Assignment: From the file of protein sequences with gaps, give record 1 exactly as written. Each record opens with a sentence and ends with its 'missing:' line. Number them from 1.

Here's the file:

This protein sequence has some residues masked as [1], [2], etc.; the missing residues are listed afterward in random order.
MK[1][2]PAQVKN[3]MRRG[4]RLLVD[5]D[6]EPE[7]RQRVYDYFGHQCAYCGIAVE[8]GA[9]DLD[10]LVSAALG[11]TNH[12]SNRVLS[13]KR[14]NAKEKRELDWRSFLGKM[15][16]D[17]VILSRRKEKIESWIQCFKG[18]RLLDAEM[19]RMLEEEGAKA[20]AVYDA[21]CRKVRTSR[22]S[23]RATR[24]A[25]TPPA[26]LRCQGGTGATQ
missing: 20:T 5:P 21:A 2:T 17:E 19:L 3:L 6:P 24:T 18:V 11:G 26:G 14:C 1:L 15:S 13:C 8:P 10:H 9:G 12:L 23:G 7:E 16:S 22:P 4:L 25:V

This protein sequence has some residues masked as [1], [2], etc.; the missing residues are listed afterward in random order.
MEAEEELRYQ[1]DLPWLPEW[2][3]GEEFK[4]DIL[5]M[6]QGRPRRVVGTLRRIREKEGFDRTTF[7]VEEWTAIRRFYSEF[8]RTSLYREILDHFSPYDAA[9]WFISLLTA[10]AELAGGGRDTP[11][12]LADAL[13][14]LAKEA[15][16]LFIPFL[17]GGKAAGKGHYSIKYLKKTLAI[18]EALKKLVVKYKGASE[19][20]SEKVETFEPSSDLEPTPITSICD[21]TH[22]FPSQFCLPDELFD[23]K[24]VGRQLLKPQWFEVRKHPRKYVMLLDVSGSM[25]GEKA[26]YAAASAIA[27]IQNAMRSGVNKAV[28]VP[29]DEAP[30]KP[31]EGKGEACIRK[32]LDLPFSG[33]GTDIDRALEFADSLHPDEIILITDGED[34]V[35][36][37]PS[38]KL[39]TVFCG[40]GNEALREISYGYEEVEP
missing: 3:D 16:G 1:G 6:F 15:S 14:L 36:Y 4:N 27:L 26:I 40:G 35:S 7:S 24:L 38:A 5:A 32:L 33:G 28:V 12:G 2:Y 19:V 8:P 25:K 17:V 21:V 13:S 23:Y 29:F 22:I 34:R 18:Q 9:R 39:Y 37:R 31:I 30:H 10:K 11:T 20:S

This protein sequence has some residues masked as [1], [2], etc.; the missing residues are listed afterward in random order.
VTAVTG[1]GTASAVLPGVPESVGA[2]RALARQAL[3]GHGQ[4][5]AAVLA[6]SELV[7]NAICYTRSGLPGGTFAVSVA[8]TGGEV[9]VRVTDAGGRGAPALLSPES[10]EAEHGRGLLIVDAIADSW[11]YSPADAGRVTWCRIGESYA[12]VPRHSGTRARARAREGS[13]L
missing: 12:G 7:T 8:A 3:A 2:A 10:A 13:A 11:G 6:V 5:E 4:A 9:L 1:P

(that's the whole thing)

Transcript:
This protein sequence has some residues masked as [1], [2], etc.; the missing residues are listed afterward in random order.
MK[1][2]PAQVKN[3]MRRG[4]RLLVD[5]D[6]EPE[7]RQRVYDYFGHQCAYCGIAVE[8]GA[9]DLD[10]LVSAALG[11]TNH[12]SNRVLS[13]KR[14]NAKEKRELDWRSFLGKM[15][16]D[17]VILSRRKEKIESWIQCFKG[18]RLLDAEM[19]RMLEEEGAKA[20]AVYDA[21]CRKVRTSR[22]S[23]RATR[24]A[25]TPPA[26]LRCQGGTGATQ
missing: 20:T 5:P 21:A 2:T 17:E 19:L 3:L 6:P 24:T 18:V 11:G 26:G 14:C 1:L 15:S 13:C 8:P 10:H 9:G 12:L 23:G 7:E 16:S 22:P 4:L 25:V